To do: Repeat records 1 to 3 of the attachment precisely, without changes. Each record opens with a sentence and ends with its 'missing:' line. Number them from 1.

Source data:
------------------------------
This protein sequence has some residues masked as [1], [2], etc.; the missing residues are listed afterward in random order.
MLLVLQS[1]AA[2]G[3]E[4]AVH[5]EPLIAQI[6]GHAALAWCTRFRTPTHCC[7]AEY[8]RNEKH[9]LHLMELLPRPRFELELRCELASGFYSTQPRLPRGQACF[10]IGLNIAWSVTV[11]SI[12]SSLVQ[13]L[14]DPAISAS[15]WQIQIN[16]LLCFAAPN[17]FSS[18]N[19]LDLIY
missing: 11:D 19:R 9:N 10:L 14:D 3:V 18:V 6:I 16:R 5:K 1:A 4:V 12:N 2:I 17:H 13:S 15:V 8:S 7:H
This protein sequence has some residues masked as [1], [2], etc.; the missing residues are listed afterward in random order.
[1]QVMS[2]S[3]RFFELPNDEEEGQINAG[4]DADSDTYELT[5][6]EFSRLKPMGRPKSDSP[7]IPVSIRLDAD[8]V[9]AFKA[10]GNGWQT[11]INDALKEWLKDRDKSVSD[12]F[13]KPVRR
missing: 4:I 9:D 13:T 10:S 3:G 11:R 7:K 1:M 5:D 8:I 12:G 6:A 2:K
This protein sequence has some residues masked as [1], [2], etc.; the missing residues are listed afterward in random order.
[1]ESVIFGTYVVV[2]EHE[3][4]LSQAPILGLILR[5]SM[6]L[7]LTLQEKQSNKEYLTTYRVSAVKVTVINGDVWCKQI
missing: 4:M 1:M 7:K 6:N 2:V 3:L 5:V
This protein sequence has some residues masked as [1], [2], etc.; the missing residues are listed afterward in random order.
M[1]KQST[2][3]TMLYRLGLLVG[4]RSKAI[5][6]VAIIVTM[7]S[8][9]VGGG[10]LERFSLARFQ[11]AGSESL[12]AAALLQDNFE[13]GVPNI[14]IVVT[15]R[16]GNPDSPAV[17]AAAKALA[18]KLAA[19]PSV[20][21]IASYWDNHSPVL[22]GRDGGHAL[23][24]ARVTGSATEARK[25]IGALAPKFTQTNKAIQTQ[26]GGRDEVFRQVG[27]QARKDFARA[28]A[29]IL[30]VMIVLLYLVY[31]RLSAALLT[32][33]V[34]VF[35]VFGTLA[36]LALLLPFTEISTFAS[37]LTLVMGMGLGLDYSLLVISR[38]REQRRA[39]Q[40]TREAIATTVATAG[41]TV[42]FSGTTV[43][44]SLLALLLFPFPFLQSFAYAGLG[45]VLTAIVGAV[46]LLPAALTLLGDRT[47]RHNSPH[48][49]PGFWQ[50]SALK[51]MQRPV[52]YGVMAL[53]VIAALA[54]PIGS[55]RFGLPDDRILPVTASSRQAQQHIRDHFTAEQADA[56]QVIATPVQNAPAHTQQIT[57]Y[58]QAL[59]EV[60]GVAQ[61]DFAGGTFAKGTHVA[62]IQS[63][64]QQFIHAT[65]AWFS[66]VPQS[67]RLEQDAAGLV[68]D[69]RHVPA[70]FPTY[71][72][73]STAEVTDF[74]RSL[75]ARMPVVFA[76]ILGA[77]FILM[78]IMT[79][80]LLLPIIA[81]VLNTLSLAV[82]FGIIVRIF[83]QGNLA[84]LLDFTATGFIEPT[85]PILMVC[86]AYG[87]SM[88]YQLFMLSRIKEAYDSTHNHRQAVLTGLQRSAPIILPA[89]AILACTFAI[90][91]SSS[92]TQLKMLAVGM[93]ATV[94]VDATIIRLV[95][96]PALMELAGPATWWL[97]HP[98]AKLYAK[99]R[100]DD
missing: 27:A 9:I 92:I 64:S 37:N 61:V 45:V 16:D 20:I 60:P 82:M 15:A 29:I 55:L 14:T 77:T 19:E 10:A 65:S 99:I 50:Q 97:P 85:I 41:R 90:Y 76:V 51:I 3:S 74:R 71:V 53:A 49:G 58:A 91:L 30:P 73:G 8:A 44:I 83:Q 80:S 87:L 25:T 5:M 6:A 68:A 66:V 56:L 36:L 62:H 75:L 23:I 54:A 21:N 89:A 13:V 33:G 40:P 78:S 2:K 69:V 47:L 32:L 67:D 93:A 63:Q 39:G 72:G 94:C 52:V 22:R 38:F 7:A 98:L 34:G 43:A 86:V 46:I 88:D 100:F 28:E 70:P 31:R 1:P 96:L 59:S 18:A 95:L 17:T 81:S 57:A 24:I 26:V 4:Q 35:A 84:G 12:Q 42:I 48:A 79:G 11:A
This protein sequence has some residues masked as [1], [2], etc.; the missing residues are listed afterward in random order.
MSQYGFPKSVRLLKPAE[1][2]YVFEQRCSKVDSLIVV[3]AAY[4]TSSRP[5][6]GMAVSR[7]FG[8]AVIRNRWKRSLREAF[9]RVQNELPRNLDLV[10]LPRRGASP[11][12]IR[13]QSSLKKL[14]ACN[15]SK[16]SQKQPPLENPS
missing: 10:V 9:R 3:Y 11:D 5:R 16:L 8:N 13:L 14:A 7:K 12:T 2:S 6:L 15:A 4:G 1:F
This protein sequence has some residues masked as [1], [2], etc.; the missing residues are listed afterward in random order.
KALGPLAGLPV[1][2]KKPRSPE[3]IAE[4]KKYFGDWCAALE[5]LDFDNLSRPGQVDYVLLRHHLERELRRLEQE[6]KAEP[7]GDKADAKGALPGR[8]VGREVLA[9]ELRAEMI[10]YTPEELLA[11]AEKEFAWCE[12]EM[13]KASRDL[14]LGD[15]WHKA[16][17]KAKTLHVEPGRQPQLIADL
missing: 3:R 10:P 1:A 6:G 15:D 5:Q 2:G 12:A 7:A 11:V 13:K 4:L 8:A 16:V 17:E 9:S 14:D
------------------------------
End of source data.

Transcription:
This protein sequence has some residues masked as [1], [2], etc.; the missing residues are listed afterward in random order.
MLLVLQS[1]AA[2]G[3]E[4]AVH[5]EPLIAQI[6]GHAALAWCTRFRTPTHCC[7]AEY[8]RNEKH[9]LHLMELLPRPRFELELRCELASGFYSTQPRLPRGQACF[10]IGLNIAWSVTV[11]SI[12]SSLVQ[13]L[14]DPAISAS[15]WQIQIN[16]LLCFAAPN[17]FSS[18]N[19]LDLIY
missing: 11:D 19:R 9:N 10:L 14:D 3:V 18:V 6:I 16:R 5:K 1:A 4:V 12:N 2:I 17:H 13:S 15:V 8:S 7:H
This protein sequence has some residues masked as [1], [2], etc.; the missing residues are listed afterward in random order.
[1]QVMS[2]S[3]RFFELPNDEEEGQINAG[4]DADSDTYELT[5][6]EFSRLKPMGRPKSDSP[7]IPVSIRLDAD[8]V[9]AFKA[10]GNGWQT[11]INDALKEWLKDRDKSVSD[12]F[13]KPVRR
missing: 4:I 9:D 13:T 10:S 3:G 11:R 7:K 1:M 5:D 8:I 12:G 6:A 2:K
This protein sequence has some residues masked as [1], [2], etc.; the missing residues are listed afterward in random order.
[1]ESVIFGTYVVV[2]EHE[3][4]LSQAPILGLILR[5]SM[6]L[7]LTLQEKQSNKEYLTTYRVSAVKVTVINGDVWCKQI
missing: 4:M 1:M 7:K 6:N 2:V 3:L 5:V